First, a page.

Five takeaways from Indiana’s loss to Nebraska

  • 03/16/2024 9:32 am in

Indiana was soundly beaten by Nebraska for a third time this season, 93-66, in the Big Ten tournament quarterfinals on Friday night at the Target Center in Minneapolis.

Here are five takeaways from the loss to the Huskers:

3-point shooting was, once again, the difference

The 3-point shot hasn’t been a priority for Indiana since Tom Crean was fired in the spring of 2017.

It’s no secret the Hoosiers haven’t recruited enough shooters or made the 3-point shot a focal point of the offense. So it should be no surprise that it’s an uphill battle when Indiana faces a team that takes and makes 3s with no conscience.

That was the case Friday night against Nebraska – for the third time this season.

After being outscored by 39 points from distance against the Huskers in the first two meetings this season, the gap was 27 points on Friday night.

For those scoring at home, Indiana was outscored by an average of 22 points on 3s in three games against Nebraska. The average margin of defeat in those three games? 19.3 points.

The 3-point shot wasn’t the only reason Nebraska crushed Indiana three times this season, but it was a significant one. If the Hoosiers continue prioritizing the “inside-out” offense moving forward, Mike Woodson needs to find some options to make perimeter shots when the ball comes out of the post.

Nebraska shuts down Kel’el Ware

Nebraska’s defensive focus from the opening tip was clear: don’t let Kel’el Ware get comfortable.

Ware was blanketed from the opening tip in one of his worst games of an otherwise stellar season.

Nebraska’s pressure on every touch by Ware was intense. He was swarmed immediately. And when Ware got a shot off, it wasn’t easy.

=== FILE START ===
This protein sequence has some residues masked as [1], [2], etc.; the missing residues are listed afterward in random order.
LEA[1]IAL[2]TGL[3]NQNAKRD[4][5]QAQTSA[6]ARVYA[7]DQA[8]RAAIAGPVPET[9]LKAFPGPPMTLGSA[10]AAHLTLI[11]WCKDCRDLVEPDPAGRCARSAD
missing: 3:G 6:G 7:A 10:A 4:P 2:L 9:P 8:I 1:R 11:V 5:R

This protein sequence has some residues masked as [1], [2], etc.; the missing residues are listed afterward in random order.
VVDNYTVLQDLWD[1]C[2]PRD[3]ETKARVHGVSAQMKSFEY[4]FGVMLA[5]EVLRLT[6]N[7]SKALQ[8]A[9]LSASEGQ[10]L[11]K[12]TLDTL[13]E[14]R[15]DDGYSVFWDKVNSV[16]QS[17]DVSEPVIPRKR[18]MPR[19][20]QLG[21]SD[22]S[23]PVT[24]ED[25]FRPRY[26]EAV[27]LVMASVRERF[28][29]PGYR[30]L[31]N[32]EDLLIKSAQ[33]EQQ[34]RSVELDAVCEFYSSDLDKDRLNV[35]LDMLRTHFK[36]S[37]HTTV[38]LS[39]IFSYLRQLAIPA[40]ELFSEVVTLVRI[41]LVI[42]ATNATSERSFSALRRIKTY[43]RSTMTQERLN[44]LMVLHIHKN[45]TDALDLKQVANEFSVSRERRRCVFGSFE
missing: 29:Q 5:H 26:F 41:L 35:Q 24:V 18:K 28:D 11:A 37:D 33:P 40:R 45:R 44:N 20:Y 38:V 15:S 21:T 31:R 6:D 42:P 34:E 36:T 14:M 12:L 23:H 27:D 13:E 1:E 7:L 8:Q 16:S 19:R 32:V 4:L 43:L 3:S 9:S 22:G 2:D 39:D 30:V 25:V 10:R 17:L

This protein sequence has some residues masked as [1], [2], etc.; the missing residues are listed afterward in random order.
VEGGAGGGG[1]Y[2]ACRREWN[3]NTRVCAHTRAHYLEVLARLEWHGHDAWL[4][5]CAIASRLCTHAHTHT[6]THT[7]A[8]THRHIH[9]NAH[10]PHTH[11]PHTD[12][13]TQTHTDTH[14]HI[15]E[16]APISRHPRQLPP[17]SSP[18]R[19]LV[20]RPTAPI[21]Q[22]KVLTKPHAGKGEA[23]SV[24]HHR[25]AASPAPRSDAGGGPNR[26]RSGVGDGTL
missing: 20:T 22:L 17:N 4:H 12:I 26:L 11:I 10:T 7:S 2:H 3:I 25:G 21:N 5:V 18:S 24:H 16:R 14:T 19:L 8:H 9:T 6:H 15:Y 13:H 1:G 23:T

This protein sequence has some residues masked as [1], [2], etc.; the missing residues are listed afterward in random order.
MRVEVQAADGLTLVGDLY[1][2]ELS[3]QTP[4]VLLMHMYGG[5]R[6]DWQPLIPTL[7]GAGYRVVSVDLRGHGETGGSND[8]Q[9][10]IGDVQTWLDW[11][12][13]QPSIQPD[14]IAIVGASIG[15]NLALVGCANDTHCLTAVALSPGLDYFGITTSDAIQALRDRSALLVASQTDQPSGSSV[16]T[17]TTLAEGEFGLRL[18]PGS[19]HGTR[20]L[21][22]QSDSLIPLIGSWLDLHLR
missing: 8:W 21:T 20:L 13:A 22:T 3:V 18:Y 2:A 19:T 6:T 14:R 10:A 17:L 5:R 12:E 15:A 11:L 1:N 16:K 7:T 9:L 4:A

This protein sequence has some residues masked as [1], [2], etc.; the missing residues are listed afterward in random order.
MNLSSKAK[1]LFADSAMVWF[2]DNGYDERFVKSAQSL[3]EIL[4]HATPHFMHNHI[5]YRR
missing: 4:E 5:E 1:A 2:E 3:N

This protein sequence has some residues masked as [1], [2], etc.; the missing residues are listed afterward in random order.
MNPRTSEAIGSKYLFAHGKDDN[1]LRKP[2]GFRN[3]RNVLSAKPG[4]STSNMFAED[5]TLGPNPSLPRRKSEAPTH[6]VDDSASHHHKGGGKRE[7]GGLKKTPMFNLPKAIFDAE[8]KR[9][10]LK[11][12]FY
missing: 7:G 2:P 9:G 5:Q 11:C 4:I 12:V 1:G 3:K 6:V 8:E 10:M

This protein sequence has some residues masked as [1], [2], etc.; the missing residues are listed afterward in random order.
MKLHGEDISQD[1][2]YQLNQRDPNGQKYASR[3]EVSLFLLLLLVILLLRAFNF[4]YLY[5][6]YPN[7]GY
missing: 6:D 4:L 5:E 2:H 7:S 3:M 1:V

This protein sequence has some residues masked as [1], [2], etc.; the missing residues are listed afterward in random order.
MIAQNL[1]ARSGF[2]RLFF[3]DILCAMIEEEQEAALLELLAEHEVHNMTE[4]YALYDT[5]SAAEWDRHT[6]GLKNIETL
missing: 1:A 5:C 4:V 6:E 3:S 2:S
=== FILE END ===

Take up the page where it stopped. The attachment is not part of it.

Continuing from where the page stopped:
His final line tells the story of a player who never found his footing. Ware, typically an efficient scorer, was just 3-for-10 from the field and had three turnovers.

“They exposed us the first couple games at times,” Fred Hoiberg said postgame. “They just threw it right over the top of us. When we did go in the double-team, I thought our physicality and our hands were really good. It wasn’t a direct line pass. It was a looping pass that we got our hands on.”

Malik Reneau’s foul issues continue to limit his effectiveness

There’s no doubt Malik Reneau took a step forward in his second season at Indiana.

Reneau earned All-Big Ten honorable mention accolades and averaged 15.4 points, six rebounds and 2.7 assists in 28.7 minutes per game.

But Reneau battled foul trouble too often, particularly late in the season. He fouled out of Friday’s game in 22 minutes and finished with nine points, five rebounds and three assists.

In 33 games, Reneau averaged 4.3 fouls per 40 minutes, according to KenPom.

He fouled out seven times and finished nine games with four fouls. That’s far too much foul trouble for a player essential to Indiana’s success.

Kel’el Ware, by contrast, averaged 2.5 fouls per 40 minutes and Trayce Jackson-Davis averaged 1.9 fouls per 40 minutes in his final season in Bloomington. To reach his full potential, Reneau has major work to do defensively.

Indiana had no answer for Keisei Tominaga

Keisei Tominaga is one of the toughest players to guard in the Big Ten because of his movement off the ball and the fact that he needs just a sliver of space to get a shot off.

For the third time this season, Tominaga had his way against Indiana.

In three games against the Hoosiers, Tominaga made 12 3-pointers and averaged 23.6 points.

On Friday, he sometimes toyed with Indiana, hitting stepback 3-pointers and getting to the rim when defenders tried to overplay him on the perimeter.

Tominaga’s final line – 23 points on 9-for-13 shooting with five assists – came in just 27 minutes.

This loss appears to be the end of the road for the Hoosiers

While there is no guarantee Indiana would have been invited to the NIT, it seems the Hoosiers are prepared to turn down the invitation if they are.

According to Jeff Rabjohns and Zach Osterman, Indiana will not play in the postseason event if invited.

Rather than wasting time with a meaningless tournament, the Hoosiers will focus on the transfer portal and building a roster for next season.

In his postgame comments, Woodson acknowledged the work that lies ahead. When asked by a reporter what this team was missing and what he’s looking to add to the program in the offseason, Woodson said a busy offseason lies ahead.

“The bottom line is we’ve got to get better,” he said. “From a talent standpoint, this summer will be spent watching a lot of film on players because we’re going to lose some players, I’m sure, and we’re going to have to build around the core guys that are coming back.

“We’ve just got a lot of work to do this summer to get better. I don’t want to sit here this time next year and not be playing in the tournament.”

Filed to: